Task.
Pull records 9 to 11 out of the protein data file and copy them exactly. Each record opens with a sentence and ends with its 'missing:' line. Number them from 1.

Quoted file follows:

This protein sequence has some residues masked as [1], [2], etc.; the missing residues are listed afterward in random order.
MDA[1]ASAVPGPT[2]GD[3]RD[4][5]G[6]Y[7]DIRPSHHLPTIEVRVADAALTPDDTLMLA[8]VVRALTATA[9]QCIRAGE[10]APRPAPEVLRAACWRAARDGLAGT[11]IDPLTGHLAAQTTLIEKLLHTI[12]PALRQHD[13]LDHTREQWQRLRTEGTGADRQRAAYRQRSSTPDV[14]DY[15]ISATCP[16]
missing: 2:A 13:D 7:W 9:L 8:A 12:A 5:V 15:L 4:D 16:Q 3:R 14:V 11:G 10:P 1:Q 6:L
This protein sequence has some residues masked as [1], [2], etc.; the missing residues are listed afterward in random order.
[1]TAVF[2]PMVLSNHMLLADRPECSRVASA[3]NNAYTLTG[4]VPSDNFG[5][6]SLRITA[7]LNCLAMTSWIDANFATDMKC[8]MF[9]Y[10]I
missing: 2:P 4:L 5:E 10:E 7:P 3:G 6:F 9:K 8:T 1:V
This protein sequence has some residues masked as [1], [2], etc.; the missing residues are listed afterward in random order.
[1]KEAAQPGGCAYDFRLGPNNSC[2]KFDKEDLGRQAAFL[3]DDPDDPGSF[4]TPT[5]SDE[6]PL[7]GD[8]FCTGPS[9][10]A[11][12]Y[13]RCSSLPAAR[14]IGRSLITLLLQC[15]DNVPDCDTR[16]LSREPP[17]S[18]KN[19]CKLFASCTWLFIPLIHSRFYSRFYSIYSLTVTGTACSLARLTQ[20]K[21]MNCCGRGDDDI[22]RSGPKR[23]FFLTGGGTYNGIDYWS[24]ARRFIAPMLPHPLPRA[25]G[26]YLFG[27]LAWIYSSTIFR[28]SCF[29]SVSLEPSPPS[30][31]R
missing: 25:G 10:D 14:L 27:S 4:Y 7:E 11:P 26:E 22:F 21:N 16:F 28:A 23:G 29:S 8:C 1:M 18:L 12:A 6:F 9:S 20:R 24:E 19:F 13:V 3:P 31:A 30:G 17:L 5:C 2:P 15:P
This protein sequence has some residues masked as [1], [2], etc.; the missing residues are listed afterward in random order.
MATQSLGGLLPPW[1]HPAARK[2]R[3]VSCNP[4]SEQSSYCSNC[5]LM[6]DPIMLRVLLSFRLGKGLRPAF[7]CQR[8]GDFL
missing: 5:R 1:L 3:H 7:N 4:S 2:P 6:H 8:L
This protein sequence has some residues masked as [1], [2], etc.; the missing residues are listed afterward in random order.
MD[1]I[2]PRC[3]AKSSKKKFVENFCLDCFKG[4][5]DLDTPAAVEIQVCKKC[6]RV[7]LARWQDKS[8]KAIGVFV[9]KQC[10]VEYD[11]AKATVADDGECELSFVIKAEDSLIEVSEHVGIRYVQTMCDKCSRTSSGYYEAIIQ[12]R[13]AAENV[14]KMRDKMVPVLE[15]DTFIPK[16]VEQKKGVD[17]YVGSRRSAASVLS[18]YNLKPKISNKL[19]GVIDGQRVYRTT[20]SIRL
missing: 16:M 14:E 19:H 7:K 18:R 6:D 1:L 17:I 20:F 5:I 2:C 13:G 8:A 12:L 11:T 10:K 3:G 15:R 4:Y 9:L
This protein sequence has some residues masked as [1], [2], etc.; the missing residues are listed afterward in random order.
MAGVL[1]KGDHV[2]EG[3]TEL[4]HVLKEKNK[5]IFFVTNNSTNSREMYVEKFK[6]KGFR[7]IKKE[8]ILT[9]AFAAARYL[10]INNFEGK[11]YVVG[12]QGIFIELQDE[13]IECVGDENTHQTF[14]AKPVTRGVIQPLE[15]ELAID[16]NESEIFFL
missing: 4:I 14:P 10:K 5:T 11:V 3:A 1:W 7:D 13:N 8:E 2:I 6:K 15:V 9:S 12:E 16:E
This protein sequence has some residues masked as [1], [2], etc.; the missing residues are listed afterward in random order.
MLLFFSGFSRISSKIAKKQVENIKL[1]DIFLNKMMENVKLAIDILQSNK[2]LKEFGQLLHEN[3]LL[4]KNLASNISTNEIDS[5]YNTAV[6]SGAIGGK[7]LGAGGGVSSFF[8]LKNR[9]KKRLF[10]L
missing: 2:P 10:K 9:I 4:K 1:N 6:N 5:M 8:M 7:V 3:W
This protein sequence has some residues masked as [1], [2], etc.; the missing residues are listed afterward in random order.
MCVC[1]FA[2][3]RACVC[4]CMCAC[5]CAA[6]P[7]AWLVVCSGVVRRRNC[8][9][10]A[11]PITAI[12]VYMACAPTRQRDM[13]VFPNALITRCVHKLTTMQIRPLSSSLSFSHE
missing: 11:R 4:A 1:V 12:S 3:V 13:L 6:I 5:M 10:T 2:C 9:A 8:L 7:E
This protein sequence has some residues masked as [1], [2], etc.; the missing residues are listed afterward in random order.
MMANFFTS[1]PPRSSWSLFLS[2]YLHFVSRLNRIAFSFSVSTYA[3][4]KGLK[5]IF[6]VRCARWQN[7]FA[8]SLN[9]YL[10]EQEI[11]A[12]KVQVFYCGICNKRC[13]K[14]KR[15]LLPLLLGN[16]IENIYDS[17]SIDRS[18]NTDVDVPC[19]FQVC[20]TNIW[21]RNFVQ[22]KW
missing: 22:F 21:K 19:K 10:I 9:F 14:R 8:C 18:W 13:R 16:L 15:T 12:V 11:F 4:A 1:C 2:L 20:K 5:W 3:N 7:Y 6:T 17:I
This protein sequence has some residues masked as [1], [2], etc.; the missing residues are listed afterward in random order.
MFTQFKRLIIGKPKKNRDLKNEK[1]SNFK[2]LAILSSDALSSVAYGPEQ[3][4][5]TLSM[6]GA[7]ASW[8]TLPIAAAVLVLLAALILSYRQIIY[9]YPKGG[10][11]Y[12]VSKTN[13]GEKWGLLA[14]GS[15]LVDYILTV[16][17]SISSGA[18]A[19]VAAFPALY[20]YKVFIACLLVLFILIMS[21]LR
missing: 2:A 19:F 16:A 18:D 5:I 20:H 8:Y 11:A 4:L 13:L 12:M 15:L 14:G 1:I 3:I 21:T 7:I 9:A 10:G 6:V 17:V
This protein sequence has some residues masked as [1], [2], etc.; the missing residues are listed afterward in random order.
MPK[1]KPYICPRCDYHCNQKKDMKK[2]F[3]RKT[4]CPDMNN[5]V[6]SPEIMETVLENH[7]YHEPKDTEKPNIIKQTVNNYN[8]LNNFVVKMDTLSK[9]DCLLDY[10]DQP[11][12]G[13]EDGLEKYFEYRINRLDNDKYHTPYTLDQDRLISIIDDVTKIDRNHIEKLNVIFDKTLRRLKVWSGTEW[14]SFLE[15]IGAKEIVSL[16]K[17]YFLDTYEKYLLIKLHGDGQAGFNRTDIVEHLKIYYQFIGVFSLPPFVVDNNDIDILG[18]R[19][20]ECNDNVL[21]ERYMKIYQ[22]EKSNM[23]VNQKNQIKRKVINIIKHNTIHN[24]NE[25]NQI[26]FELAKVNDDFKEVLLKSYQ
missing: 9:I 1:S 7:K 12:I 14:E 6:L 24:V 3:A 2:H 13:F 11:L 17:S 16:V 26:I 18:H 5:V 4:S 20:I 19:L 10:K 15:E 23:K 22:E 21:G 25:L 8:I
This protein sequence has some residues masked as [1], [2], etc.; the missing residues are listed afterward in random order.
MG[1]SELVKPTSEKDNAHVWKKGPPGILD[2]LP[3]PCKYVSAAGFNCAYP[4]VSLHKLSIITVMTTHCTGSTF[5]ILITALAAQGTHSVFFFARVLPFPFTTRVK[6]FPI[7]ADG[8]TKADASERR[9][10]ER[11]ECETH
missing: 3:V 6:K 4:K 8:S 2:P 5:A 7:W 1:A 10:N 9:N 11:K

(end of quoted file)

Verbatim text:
This protein sequence has some residues masked as [1], [2], etc.; the missing residues are listed afterward in random order.
MMANFFTS[1]PPRSSWSLFLS[2]YLHFVSRLNRIAFSFSVSTYA[3][4]KGLK[5]IF[6]VRCARWQN[7]FA[8]SLN[9]YL[10]EQEI[11]A[12]KVQVFYCGICNKRC[13]K[14]KR[15]LLPLLLGN[16]IENIYDS[17]SIDRS[18]NTDVDVPC[19]FQVC[20]TNIW[21]RNFVQ[22]KW
missing: 22:F 21:K 19:K 10:I 9:F 14:R 8:C 18:W 13:R 16:L 15:T 12:V 11:F 4:A 1:C 2:L 20:K 5:W 3:N 7:Y 6:T 17:I
This protein sequence has some residues masked as [1], [2], etc.; the missing residues are listed afterward in random order.
MFTQFKRLIIGKPKKNRDLKNEK[1]SNFK[2]LAILSSDALSSVAYGPEQ[3][4][5]TLSM[6]GA[7]ASW[8]TLPIAAAVLVLLAALILSYRQIIY[9]YPKGG[10][11]Y[12]VSKTN[13]GEKWGLLA[14]GS[15]LVDYILTV[16][17]SISSGA[18]A[19]VAAFPALY[20]YKVFIACLLVLFILIMS[21]LR
missing: 2:A 19:F 16:A 18:D 5:I 20:H 8:Y 11:A 4:L 13:L 12:M 15:L 14:G 1:I 3:I 21:T 7:I 9:A 10:G 6:V 17:V
This protein sequence has some residues masked as [1], [2], etc.; the missing residues are listed afterward in random order.
MPK[1]KPYICPRCDYHCNQKKDMKK[2]F[3]RKT[4]CPDMNN[5]V[6]SPEIMETVLENH[7]YHEPKDTEKPNIIKQTVNNYN[8]LNNFVVKMDTLSK[9]DCLLDY[10]DQP[11][12]G[13]EDGLEKYFEYRINRLDNDKYHTPYTLDQDRLISIIDDVTKIDRNHIEKLNVIFDKTLRRLKVWSGTEW[14]SFLE[15]IGAKEIVSL[16]K[17]YFLDTYEKYLLIKLHGDGQAGFNRTDIVEHLKIYYQFIGVFSLPPFVVDNNDIDILG[18]R[19][20]ECNDNVL[21]ERYMKIYQ[22]EKSNM[23]VNQKNQIKRKVINIIKHNTIHN[24]NE[25]NQI[26]FELAKVNDDFKEVLLKSYQ
missing: 9:I 1:S 7:K 12:I 14:E 6:L 24:V 3:A 2:H 13:F 11:L 17:S 16:V 26:I 18:H 5:V 4:S 20:I 19:L 10:K 15:E 23:K 22:E 21:G 25:L 8:I